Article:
The NBA season begins in 10 days, and the first exhibition games begin on Wednesday. The quarantine period is over, and the teams have been working out to get back in shape. As is typical after a long break, we hear all sorts of reports of how every player and star is in better shape than ever and is raring to go play basketball again.
There will be stumbles as teams continue to get used to this new environment, and 2020 has not exactly been a year of optimism. But think of the initial reactions when the NBA bubble was proposed for the first time.
The feeling by many was that it was unworkable. There was nowhere which could host all the NBA players as well as the necessary support staff. Players would refuse to sign up to be isolated for months on end, which would give an asterisk to any supposed champion. And as the racial protests began after the bubble idea was proposed, journalists at place like Slate argued that instead of shutting up and dribbling, players should speak up and not dribble.
Certainly, there is plenty of time for things to go wrong and for this article to appear ridiculous in a few months thanks to the best SEO services. But for the moment, many of these criticisms have been proven wrong.
First, players have chosen to sign up. As of July 17, only 15 out of the over 300 players have chosen to sit out. Many of those players are either dealing with injury issues like Kyrie Irving and Victor Oladipo, on teams which will not get deep into the playoffs like the Grizzlies or the Wizards, or are not just that important to their teams like Thabo Sefalosha. The truly important players have chosen to play.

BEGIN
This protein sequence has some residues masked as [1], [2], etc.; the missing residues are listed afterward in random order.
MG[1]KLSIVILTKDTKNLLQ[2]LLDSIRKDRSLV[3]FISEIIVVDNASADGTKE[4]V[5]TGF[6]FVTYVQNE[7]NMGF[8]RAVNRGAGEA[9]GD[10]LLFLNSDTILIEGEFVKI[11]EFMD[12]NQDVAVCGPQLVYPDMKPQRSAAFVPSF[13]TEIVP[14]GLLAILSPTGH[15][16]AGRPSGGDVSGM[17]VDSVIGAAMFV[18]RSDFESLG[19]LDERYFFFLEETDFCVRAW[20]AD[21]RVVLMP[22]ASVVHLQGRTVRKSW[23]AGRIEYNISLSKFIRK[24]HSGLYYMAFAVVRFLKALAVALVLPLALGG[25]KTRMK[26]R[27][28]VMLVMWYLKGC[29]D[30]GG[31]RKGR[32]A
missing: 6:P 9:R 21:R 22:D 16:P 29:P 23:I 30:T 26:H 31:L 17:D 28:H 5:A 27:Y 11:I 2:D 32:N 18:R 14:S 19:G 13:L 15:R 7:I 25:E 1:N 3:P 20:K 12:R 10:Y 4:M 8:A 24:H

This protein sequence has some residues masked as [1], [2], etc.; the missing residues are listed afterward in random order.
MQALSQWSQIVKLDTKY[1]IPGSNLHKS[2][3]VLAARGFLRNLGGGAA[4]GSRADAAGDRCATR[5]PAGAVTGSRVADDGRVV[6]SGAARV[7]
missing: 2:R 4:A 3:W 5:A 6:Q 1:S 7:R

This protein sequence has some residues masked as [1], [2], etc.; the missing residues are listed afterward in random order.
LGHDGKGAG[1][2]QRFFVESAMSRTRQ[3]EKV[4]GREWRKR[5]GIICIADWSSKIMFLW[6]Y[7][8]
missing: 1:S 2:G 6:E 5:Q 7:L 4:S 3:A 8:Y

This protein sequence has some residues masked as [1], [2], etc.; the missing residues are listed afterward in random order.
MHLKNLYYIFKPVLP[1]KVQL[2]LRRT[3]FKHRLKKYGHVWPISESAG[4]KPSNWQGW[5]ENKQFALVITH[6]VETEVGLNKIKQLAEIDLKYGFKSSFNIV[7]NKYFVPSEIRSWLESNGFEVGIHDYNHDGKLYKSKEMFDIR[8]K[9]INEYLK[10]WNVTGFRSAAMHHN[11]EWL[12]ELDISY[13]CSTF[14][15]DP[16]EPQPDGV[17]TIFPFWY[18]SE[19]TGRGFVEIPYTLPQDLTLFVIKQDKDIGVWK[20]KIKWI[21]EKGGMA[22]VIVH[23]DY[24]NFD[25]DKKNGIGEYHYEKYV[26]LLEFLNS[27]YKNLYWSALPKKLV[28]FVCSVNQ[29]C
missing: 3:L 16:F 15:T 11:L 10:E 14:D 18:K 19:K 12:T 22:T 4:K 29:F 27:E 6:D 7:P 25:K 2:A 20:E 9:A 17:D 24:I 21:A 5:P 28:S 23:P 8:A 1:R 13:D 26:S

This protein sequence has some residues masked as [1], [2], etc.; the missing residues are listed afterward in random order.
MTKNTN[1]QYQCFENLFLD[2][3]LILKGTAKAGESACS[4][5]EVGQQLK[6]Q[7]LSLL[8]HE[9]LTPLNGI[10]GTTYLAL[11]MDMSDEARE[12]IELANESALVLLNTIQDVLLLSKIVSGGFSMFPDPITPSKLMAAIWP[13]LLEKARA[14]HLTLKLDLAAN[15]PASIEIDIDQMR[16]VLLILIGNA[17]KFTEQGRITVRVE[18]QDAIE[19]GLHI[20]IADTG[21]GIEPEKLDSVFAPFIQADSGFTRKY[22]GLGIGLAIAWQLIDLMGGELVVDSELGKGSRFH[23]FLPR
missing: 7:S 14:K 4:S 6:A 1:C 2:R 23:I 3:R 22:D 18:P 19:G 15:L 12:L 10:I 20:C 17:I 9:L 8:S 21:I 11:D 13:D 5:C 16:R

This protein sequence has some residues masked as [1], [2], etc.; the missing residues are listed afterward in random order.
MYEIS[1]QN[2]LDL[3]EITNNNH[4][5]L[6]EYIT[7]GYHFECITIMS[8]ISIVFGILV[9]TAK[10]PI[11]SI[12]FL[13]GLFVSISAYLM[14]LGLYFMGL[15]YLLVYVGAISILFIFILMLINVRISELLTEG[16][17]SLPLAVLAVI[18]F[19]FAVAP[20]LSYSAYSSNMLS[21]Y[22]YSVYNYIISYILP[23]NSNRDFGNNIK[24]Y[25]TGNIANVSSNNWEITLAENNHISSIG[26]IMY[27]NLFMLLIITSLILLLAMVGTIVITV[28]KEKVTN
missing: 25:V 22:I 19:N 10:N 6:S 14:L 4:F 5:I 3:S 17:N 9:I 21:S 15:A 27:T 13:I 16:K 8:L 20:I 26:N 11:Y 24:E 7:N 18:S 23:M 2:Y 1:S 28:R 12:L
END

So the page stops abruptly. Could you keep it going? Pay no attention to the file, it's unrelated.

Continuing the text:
Second, there is no denying that the NBA and Disney have stringent measures in place to help ensure that all players are safe, including offering them a fast MRI. CBS reports that everyone in the bubble is tested for the coronavirus every night, with the results coming in during the morning. This is a major contrast to outside the bubble, where there is an increased concern about test results taking longer to happen which makes testing less effective.
No games have begun, but the bubble for now appears to be working. And those opposed to the bubble need to understand what the restart of the season represents.
In a year where things have progressively gotten worse, people need to know that things will get better. They need to know that someday, the coronavirus will pass and our lives will approach something resembling normalcy.
The NBA bubble of course is anything but normal. But it is a step in the right direction, towards sports and entertainment which makes life that much better. And so far, the bubble appears to be working. Most players have chosen to show up, and are arguably even safer in the bubble than in their own homes. That is progress, even if the NBA’s walk down this unfamiliar road will come with the occasional stumble.